Where It's At....David Bowie: The Rise and Fall of Ziggy Stardust and The Spiders From Mars

"On a rainy January night in 1972 David Bowie and photographer Brian Ward created the photograph for the Ziggy Stardust cover. The story of an alien who comes to earth, becomes a rock 'n' roll star and informs us we only have five years to live was illustrated by Bowie's dress sense - "a cross between Nijinksy and Woolworth's" - and the self-mythologising artwork, which located Ziggy in an empty London side-street. Originally shot in black and white, [Terry Pastor] tinted the photographs to achieve the ultra-real, storybook style of the album sleeve and telephone box back cover, reflecting the album's overtly British vaudeville pop and fantasy narrative. In the 1980s Ward found work as Gary Numan's photographer." Q magazine  (1998)

David Bowie obliges a fan and poses under the K.WEST sign (Feb 1981).
Photo by Tim Whitnall.

Bowie himself revisited Heddon Street many times to show friend's his London haunts.  On 1 March 1993 he visited Heddon Street with David Sinclair and the following extract is taken from Rolling Stone's 'Station to Station' article (10 June 1993) which documented Bowie's London:

BACK IN THE HEART OF TOWN, Bowie has arrived at a tiny cul-de-sac called Heddon Street, tucked away off Regent Street. He gets out of the car a little uncertainly and starts walking toward an alley at the end, mumbling: "We're gonna have to guess this out a bit. . . Everything's gone, obviously. There was a photographer up here called Brian Ward, I think it was this building here, and outside the building there was a phone box..." There is indeed a phonebox, a squat, modern blue job. Suddenly, the realisation dawns. This is where the photography for the cover artwork of Ziggy Stardust was done. But of course it's all changed. For one thing, the sort of big, red enclosed phone box in which Bowie posed for the shot on the back of the sleeve is a thing of the past. A woman walking up the street toward her office greets Bowie with a genial smile. "They took your phone box away, isn't it terrible?" she says. Whatever Bowie may say about wearing glasses and keeping his head down, he is still a face that few people fail instantly to recognise. The woman informs him that the photographer has moved on and so has the company, K.West, under whose sign Bowie stood with his foot up on a rubbish bin twenty-one years ago. Amazingly, the old light above the doorway is still there, but the famous sign was [Perhaps not] auctioned off as a part of a sale of rock & roll memorabilia. At home, Bowie has got hundreds of photographs of fans who sent him pictures of themselves with their foot on a dustbin under the K.West sign.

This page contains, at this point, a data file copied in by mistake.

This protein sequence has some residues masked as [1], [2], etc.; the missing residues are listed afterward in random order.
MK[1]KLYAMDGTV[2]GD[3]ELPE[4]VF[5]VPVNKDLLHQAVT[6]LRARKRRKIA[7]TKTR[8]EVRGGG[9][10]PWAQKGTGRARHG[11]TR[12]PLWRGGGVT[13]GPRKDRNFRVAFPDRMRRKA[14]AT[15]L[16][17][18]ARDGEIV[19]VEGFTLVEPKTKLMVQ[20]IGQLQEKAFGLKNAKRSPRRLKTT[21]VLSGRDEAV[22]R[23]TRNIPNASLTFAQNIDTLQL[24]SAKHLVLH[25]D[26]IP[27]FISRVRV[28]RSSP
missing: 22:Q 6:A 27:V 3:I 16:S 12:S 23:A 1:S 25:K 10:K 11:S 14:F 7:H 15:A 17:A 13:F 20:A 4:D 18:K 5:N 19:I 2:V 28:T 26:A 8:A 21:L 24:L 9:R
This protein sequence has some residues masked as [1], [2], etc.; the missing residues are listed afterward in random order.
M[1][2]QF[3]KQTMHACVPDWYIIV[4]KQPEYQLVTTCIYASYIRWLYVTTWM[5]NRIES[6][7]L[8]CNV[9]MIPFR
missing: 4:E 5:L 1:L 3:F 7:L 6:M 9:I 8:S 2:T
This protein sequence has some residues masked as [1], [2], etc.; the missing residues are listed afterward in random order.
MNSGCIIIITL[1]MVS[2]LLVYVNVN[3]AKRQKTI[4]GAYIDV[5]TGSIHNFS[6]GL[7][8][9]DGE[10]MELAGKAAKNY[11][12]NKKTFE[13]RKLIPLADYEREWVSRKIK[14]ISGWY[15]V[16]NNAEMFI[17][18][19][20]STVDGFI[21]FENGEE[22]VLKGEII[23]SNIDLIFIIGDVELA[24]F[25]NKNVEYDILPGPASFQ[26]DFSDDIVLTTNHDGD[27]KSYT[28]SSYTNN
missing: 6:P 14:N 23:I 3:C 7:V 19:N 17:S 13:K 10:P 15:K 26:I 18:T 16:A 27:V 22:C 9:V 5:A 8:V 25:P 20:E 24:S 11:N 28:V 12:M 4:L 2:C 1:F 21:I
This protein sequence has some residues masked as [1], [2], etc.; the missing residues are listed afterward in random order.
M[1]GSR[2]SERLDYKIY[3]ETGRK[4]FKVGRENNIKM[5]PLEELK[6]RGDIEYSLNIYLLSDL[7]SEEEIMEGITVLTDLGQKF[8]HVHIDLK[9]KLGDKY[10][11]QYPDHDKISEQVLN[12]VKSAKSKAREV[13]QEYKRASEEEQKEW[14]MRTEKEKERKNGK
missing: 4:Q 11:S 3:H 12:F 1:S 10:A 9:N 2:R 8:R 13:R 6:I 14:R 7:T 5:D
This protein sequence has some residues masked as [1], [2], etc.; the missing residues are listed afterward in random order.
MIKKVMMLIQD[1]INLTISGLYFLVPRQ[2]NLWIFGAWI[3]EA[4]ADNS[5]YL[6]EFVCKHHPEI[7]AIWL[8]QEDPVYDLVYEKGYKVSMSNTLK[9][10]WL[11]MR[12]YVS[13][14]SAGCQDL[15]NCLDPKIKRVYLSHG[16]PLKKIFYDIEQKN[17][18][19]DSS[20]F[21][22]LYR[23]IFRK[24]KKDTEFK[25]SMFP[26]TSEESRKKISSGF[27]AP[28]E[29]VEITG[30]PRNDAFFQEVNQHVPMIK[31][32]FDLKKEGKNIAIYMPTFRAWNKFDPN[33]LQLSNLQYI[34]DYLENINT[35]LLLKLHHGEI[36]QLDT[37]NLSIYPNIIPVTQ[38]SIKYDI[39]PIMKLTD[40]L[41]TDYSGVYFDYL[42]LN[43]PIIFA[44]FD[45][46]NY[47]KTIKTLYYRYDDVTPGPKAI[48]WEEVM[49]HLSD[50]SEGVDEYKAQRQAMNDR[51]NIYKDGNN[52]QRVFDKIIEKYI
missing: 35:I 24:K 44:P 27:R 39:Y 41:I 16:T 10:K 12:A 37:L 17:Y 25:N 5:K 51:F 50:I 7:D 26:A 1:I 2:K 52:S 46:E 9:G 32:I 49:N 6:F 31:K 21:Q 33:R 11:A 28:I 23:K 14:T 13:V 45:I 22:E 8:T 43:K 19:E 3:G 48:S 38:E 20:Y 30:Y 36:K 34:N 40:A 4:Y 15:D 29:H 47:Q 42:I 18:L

1990 Rainbow Theatre Press Conference

 

Photo by Richard Young

In 1990 Bowie mocked up Heddon Street and the K.WEST sign during his Sound & Vision press conference held at the Rainbow Theatre, London.

Heddon Street, London (continued)

---This page last modified: 21 Jan 2019---

Ziggy Stardust Scarf (1973)